It's always smart to defend yourself against DWI charges, but the need to fight back is even more critical if your career depends upon being licensed. Amanda Webb - DWI Lawyer has been protecting the rights and freedoms of people accused of DWI in the Houston Area for over a decade. We understand the full impact a DWI can have on a person's life and the processes available to restore professional licenses. If you have been charged with DWI in the Greater Houston Area, contact us for a free case evaluation to learn more about your options. Here's what professionals in Texas need to know about how a DWI affects professional licenses.

Texas DWI license considerations

Texas has dozens of professional occupational licensing authorities responsible for issuing and renewing hundreds of occupational licenses. Occupational licensing entities include the Texas Medical Board, Texas Department of Licensing and Regulation, Texas Health and Human Services, Texas Real Estate Commission, and Texas Board of Nursing. Every professional license has regulations regarding criminal behavior and license status that apply to new applicants as well as license holders. Because there is so much variation in application and regulation, it is best to consult a DWI defense attorney as soon as possible after an arrest to determine how an alcohol crime can affect license status and what can be done if a charge or conviction leads to a license being revoked or suspended.

Some professional occupational licenses don't consider DWI an issue, while others have harsh penalties. However, in Texas, any type of repeat criminal conviction on any kind of charge may be a reason to review the status of a professional license. When determining whether a criminal conviction should be grounds to deny issuing or reinstating a license, Texas considers the following and other factors:

  • The nature and seriousness of the crime.
  • The relationship between the crime and the nature of the professional license.
  • The extent to which a license may offer the opportunity to engage in further criminal activity.
  • How old the person was when the crime was committed, and how much time has since elapsed.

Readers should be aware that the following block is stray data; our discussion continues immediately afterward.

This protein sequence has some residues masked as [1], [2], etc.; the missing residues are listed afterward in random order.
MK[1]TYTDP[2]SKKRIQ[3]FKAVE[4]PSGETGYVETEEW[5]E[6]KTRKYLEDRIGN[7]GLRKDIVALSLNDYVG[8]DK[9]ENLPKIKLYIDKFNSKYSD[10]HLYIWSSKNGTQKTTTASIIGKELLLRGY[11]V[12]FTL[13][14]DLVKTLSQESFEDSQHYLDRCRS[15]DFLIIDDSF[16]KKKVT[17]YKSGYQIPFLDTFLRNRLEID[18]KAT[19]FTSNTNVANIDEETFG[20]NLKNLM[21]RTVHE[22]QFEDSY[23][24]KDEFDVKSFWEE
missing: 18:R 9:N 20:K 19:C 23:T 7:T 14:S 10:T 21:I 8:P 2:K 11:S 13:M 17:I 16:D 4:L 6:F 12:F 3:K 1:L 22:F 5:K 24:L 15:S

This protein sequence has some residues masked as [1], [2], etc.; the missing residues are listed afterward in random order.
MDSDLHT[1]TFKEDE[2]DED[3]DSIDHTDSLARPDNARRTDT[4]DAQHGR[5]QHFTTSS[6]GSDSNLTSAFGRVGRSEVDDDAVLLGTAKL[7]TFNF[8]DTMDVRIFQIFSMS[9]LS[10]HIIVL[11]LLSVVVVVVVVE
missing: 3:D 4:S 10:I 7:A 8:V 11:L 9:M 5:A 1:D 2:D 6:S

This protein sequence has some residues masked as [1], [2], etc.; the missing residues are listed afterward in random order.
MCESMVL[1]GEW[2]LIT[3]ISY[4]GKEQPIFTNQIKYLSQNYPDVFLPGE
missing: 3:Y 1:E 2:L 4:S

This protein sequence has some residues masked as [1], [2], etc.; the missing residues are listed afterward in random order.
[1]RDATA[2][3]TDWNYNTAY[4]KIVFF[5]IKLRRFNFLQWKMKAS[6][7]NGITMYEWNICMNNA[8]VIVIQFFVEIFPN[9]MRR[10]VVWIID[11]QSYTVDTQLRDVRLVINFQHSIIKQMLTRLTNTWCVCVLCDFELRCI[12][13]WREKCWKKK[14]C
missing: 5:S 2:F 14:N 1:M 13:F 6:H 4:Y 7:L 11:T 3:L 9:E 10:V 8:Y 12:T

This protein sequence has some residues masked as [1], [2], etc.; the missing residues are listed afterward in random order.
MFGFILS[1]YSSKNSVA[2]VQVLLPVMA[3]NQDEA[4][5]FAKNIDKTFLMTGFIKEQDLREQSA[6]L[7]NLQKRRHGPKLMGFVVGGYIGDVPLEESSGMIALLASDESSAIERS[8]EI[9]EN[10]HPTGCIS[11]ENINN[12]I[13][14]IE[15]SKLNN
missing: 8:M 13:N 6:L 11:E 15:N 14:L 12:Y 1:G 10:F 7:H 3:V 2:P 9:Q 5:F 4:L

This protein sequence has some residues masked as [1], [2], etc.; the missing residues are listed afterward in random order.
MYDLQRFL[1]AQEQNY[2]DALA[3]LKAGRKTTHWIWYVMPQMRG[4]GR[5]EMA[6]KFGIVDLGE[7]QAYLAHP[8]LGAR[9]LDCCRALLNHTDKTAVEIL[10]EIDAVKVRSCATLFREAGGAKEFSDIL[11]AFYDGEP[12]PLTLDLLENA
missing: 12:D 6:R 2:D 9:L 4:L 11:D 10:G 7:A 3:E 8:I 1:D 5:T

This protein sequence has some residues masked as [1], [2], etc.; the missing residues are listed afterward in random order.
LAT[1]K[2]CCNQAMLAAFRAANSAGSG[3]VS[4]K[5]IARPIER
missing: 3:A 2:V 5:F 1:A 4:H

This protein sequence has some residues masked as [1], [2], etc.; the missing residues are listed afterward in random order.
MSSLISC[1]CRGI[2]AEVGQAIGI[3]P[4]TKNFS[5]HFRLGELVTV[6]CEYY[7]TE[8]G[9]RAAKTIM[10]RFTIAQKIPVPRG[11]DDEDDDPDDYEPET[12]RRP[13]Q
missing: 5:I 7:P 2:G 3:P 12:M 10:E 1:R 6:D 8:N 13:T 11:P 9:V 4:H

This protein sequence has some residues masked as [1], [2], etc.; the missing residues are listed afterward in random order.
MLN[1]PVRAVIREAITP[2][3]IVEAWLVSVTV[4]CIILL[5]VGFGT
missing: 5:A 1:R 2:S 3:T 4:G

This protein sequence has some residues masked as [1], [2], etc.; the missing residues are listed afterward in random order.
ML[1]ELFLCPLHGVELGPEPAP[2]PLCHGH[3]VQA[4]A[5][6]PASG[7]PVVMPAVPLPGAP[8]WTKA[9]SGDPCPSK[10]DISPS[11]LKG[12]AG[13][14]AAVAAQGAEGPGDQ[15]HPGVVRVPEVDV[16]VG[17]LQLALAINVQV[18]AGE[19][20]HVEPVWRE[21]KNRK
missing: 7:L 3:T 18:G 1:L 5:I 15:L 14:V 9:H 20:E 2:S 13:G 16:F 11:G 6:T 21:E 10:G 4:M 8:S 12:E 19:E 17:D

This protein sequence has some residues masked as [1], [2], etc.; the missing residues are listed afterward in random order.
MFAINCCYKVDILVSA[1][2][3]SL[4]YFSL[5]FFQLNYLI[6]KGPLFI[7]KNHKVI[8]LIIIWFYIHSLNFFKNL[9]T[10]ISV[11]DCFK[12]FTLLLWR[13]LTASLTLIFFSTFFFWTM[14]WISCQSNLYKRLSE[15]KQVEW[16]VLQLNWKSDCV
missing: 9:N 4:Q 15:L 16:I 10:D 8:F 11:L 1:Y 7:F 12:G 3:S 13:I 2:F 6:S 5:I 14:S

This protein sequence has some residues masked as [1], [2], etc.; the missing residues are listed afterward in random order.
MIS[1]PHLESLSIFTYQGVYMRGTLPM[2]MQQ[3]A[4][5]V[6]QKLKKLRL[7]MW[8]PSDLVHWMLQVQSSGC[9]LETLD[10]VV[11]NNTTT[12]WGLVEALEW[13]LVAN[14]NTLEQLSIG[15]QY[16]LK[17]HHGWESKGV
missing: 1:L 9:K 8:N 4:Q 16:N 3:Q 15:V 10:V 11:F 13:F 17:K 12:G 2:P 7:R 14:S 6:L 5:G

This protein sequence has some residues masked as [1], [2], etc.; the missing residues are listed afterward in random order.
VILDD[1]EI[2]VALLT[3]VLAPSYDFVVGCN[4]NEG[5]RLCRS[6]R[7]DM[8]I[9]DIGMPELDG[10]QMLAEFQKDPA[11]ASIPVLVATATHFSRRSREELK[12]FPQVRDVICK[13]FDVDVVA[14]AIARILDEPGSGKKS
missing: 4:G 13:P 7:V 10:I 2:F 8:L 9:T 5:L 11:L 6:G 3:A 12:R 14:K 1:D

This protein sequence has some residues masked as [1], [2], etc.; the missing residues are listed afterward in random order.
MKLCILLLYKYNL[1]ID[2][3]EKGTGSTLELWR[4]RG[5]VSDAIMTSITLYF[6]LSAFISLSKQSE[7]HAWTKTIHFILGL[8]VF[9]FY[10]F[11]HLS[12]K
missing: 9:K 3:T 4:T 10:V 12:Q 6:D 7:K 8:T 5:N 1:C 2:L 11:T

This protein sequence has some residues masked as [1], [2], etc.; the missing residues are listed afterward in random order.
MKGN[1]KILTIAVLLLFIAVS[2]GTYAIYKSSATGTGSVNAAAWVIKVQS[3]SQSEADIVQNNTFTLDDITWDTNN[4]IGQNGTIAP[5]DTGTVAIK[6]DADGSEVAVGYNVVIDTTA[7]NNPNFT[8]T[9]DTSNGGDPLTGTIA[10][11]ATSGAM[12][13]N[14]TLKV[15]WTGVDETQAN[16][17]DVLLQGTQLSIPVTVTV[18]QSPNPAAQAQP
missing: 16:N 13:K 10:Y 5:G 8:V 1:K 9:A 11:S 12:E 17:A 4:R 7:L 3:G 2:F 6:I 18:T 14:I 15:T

• Work conduct and activity since the criminal activity.

List of Texas licenses affected by DWI

Here are some, but not all, of the professional licenses affected by DWI and/or other alcohol-related crimes in Texas:

Texas Medical Board and other medical licensing authorities

A DWI or, in some cases, another type of alcohol-related charge, can affect the status of occupational licenses issued by the Texas Medical Board, including those issued to a physician, physician assistant, acupuncturist, medical radiologic technologist, non-certified radiological technician, respiratory care practitioner, medical physicist, and perfusionist. Medical professionals with criminal histories or recent charges should request a Criminal History Evaluation Letter (CHEL) from the Texas Medical Board, the Texas Physician Assistant Board, or the Texas State Board of Acupuncture Examiners to determine whether charges or convictions will affect their licenses and, if so, how to appeal. The Texas Board of Nursing also considers crimes related to the use or possession of drugs or alcohol to be highly relevant to a nurse's fitness to practice.

Texas Real Estate Commission

The commission considers DWI directly related to the responsibility of real estate brokers and real estate sales agents' "trustworthiness." A request for a Fitness Determination, which is similar to a CHEL, should be considered before applying.

Texas Department of Licensing & Regulation

The following professional licenses issued by the TDLR may be affected by a DWI and/or other alcohol-related charges and/or convictions:

  • Athletic trainers.
  • Behavior analyst.
  • Code enforcement.
  • Dieticians.
  • Driver education and safety instructor.
  • Dyslexia therapists and practitioners.
  • Emergency Medical Services and Trauma Systems.
  • Hearing instrument fitters and dispensers.
  • Laser and hair removal.
  • Massage therapy.
  • Midwives.
  • Motor fuel metering quality.
  • Motorcycle operator training and safety instructor.
  • Offender education.
  • Orthotists and prosthetists.
  • Podiatry.
  • Sanitarians.
  • Speech-language pathologists and audiologists.
  • Tow truck operators and permit holders.

Contact an experienced Conroe, TX DWI lawyer for help.